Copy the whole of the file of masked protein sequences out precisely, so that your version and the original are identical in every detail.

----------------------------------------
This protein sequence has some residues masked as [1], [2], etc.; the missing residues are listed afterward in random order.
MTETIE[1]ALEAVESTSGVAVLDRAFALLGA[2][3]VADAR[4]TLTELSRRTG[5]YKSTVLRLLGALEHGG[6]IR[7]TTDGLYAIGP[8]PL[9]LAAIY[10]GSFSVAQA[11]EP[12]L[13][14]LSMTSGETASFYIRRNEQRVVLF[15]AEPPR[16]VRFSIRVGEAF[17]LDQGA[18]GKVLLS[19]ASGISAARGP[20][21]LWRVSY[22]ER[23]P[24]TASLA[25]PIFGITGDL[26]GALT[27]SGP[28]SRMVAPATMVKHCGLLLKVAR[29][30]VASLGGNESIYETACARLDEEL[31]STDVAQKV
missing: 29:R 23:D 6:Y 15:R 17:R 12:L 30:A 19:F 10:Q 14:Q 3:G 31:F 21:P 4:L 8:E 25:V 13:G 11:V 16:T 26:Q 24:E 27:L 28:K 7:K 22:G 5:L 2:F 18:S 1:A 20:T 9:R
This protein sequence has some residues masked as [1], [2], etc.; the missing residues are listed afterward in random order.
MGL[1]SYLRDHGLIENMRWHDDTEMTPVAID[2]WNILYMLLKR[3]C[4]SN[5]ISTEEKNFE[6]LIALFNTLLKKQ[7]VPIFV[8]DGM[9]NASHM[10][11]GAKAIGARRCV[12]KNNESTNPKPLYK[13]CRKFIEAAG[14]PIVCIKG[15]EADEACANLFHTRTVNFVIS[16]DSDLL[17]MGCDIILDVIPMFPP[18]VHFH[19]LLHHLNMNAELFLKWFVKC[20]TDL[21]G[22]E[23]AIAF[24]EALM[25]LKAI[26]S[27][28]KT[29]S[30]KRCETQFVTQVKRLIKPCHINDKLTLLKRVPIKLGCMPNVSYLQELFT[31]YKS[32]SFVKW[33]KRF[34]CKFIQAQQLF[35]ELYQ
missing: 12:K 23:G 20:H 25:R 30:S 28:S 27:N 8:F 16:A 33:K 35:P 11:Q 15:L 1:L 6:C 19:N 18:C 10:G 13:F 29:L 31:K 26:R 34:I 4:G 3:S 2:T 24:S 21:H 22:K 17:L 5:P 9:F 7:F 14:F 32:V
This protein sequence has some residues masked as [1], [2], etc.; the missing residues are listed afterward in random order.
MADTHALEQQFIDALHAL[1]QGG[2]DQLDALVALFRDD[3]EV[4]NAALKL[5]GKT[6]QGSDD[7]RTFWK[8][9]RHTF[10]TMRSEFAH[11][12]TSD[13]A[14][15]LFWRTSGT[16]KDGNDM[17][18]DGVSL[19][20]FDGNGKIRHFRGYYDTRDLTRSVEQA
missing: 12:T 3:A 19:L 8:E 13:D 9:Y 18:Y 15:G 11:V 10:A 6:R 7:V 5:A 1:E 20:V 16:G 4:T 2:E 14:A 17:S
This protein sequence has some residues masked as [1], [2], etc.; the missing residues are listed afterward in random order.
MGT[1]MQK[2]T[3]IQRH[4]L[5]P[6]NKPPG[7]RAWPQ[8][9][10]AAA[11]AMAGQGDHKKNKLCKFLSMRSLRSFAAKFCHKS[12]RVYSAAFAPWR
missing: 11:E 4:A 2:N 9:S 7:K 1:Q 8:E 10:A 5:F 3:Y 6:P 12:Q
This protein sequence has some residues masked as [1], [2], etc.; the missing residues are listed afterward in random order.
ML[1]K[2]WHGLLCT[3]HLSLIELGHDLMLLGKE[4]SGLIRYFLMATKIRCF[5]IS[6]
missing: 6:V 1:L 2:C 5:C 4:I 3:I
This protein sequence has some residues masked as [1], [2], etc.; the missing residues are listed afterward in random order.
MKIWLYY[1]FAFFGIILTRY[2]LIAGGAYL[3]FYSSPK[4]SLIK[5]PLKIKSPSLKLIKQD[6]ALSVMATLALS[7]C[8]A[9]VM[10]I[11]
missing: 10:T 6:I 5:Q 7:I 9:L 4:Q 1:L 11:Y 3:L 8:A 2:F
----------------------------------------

This protein sequence has some residues masked as [1], [2], etc.; the missing residues are listed afterward in random order.
MTETIE[1]ALEAVESTSGVAVLDRAFALLGA[2][3]VADAR[4]TLTELSRRTG[5]YKSTVLRLLGALEHGG[6]IR[7]TTDGLYAIGP[8]PL[9]LAAIY[10]GSFSVAQA[11]EP[12]L[13][14]LSMTSGETASFYIRRNEQRVVLF[15]AEPPR[16]VRFSIRVGEAF[17]LDQGA[18]GKVLLS[19]ASGISAARGP[20][21]LWRVSY[22]ER[23]P[24]TASLA[25]PIFGITGDL[26]GALT[27]SGP[28]SRMVAPATMVKHCGLLLKVAR[29][30]VASLGGNESIYETACARLDEEL[31]STDVAQKV
missing: 29:R 23:D 6:Y 15:R 17:R 12:L 30:A 19:F 10:Q 14:Q 3:G 31:F 21:P 4:L 8:E 25:V 13:G 11:V 16:T 26:Q 24:E 27:L 28:K 7:K 22:G 5:L 2:F 18:S 1:A 20:T 9:R
This protein sequence has some residues masked as [1], [2], etc.; the missing residues are listed afterward in random order.
MGL[1]SYLRDHGLIENMRWHDDTEMTPVAID[2]WNILYMLLKR[3]C[4]SN[5]ISTEEKNFE[6]LIALFNTLLKKQ[7]VPIFV[8]DGM[9]NASHM[10][11]GAKAIGARRCV[12]KNNESTNPKPLYK[13]CRKFIEAAG[14]PIVCIKG[15]EADEACANLFHTRTVNFVIS[16]DSDLL[17]MGCDIILDVIPMFPP[18]VHFH[19]LLHHLNMNAELFLKWFVKC[20]TDL[21]G[22]E[23]AIAF[24]EALM[25]LKAI[26]S[27][28]KT[29]S[30]KRCETQFVTQVKRLIKPCHINDKLTLLKRVPIKLGCMPNVSYLQELFT[31]YKS[32]SFVKW[33]KRF[34]CKFIQAQQLF[35]ELYQ
missing: 12:K 23:G 20:H 25:R 30:S 28:S 27:N 8:F 16:A 33:K 35:P 11:Q 15:L 1:L 6:C 19:N 18:C 10:G 13:F 29:L 31:K 26:R 34:I 4:G 3:S 2:T 24:S 21:H 22:K 17:L 5:P 9:F 7:F 14:F 32:V
This protein sequence has some residues masked as [1], [2], etc.; the missing residues are listed afterward in random order.
MADTHALEQQFIDALHAL[1]QGG[2]DQLDALVALFRDD[3]EV[4]NAALKL[5]GKT[6]QGSDD[7]RTFWK[8][9]RHTF[10]TMRSEFAH[11][12]TSD[13]A[14][15]LFWRTSGT[16]KDGNDM[17][18]DGVSL[19][20]FDGNGKIRHFRGYYDTRDLTRSVEQA
missing: 12:T 3:A 19:L 8:E 13:D 9:Y 18:Y 15:G 11:V 10:A 6:R 7:V 5:A 1:E 20:V 16:G 4:T 2:E 14:A 17:S
This protein sequence has some residues masked as [1], [2], etc.; the missing residues are listed afterward in random order.
MGT[1]MQK[2]T[3]IQRH[4]L[5]P[6]NKPPG[7]RAWPQ[8][9][10]AAA[11]AMAGQGDHKKNKLCKFLSMRSLRSFAAKFCHKS[12]RVYSAAFAPWR
missing: 11:E 4:A 2:N 9:S 7:K 1:Q 8:E 10:A 5:F 3:Y 6:P 12:Q
This protein sequence has some residues masked as [1], [2], etc.; the missing residues are listed afterward in random order.
ML[1]K[2]WHGLLCT[3]HLSLIELGHDLMLLGKE[4]SGLIRYFLMATKIRCF[5]IS[6]
missing: 6:V 1:L 2:C 5:C 4:I 3:I
This protein sequence has some residues masked as [1], [2], etc.; the missing residues are listed afterward in random order.
MKIWLYY[1]FAFFGIILTRY[2]LIAGGAYL[3]FYSSPK[4]SLIK[5]PLKIKSPSLKLIKQD[6]ALSVMATLALS[7]C[8]A[9]VM[10]I[11]
missing: 10:T 6:I 5:Q 7:I 9:L 4:Q 1:L 11:Y 3:L 8:A 2:F